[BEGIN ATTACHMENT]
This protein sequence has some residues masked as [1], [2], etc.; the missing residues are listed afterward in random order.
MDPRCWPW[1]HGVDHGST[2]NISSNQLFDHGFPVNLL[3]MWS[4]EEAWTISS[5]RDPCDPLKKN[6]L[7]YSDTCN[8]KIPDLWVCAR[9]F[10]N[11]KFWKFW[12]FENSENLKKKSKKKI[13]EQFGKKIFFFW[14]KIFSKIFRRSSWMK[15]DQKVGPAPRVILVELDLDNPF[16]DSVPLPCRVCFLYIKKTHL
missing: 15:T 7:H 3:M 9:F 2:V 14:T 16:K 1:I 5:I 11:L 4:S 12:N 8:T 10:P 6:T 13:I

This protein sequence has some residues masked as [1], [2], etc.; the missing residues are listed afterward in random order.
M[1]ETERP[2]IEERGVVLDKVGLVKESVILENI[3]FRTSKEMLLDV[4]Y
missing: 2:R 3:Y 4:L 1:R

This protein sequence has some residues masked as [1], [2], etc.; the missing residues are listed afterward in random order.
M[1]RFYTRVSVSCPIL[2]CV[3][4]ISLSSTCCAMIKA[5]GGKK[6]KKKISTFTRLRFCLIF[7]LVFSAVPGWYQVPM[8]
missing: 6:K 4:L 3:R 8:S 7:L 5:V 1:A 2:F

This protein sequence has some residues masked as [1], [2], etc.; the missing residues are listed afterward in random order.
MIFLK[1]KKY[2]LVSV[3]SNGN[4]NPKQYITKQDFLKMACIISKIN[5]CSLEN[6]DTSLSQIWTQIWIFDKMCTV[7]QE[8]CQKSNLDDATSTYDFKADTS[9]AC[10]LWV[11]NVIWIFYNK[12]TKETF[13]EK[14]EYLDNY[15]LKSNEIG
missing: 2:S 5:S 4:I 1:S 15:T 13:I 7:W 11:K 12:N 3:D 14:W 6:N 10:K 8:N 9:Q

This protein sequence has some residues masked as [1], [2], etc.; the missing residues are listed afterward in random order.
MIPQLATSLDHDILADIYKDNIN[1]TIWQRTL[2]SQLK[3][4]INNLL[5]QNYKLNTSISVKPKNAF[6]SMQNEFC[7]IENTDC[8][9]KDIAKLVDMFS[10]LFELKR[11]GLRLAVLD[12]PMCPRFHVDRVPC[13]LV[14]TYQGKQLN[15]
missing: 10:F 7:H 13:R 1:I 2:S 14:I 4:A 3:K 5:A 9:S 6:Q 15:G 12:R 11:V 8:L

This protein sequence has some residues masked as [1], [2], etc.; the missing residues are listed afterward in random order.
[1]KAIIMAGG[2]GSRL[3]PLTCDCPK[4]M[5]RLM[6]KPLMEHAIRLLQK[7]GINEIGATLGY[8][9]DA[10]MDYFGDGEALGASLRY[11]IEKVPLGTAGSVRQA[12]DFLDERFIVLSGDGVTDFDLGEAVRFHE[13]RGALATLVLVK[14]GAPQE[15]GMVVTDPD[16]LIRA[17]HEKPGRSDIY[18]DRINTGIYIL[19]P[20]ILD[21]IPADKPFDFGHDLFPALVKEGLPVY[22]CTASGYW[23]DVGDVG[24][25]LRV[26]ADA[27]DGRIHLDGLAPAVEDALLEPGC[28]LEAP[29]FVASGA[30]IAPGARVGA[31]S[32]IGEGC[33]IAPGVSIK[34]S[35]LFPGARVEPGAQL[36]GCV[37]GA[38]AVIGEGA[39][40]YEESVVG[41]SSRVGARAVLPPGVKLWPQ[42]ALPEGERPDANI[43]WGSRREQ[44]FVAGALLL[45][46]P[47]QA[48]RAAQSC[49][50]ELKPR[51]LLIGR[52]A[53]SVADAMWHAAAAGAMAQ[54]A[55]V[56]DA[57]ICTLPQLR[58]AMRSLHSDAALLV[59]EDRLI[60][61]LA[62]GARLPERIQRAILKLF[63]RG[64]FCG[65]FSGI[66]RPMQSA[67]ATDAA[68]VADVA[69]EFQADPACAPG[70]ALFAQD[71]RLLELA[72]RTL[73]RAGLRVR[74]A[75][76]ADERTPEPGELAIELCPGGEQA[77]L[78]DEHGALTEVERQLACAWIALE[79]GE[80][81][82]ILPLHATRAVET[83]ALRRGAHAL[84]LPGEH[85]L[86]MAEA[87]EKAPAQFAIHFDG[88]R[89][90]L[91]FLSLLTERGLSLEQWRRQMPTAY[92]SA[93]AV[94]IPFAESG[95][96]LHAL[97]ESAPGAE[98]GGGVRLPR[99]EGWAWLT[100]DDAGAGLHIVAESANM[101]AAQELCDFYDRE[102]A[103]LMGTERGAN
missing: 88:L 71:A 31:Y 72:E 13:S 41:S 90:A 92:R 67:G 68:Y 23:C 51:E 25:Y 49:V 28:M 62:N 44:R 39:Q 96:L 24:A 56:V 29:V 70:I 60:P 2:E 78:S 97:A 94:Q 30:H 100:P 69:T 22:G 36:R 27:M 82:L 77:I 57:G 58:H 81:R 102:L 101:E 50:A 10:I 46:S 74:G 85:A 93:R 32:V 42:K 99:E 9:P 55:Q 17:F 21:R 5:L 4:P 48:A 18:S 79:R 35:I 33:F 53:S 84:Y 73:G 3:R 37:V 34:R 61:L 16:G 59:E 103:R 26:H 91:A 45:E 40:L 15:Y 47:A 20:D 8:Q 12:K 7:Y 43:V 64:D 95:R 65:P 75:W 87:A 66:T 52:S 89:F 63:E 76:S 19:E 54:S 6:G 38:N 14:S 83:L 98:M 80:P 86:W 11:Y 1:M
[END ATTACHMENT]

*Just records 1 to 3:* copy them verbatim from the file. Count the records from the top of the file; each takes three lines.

This protein sequence has some residues masked as [1], [2], etc.; the missing residues are listed afterward in random order.
MDPRCWPW[1]HGVDHGST[2]NISSNQLFDHGFPVNLL[3]MWS[4]EEAWTISS[5]RDPCDPLKKN[6]L[7]YSDTCN[8]KIPDLWVCAR[9]F[10]N[11]KFWKFW[12]FENSENLKKKSKKKI[13]EQFGKKIFFFW[14]KIFSKIFRRSSWMK[15]DQKVGPAPRVILVELDLDNPF[16]DSVPLPCRVCFLYIKKTHL
missing: 15:T 7:H 3:M 9:F 2:V 14:T 16:K 1:I 5:I 11:L 4:S 12:N 8:T 10:P 6:T 13:I

This protein sequence has some residues masked as [1], [2], etc.; the missing residues are listed afterward in random order.
M[1]ETERP[2]IEERGVVLDKVGLVKESVILENI[3]FRTSKEMLLDV[4]Y
missing: 2:R 3:Y 4:L 1:R

This protein sequence has some residues masked as [1], [2], etc.; the missing residues are listed afterward in random order.
M[1]RFYTRVSVSCPIL[2]CV[3][4]ISLSSTCCAMIKA[5]GGKK[6]KKKISTFTRLRFCLIF[7]LVFSAVPGWYQVPM[8]
missing: 6:K 4:L 3:R 8:S 7:L 5:V 1:A 2:F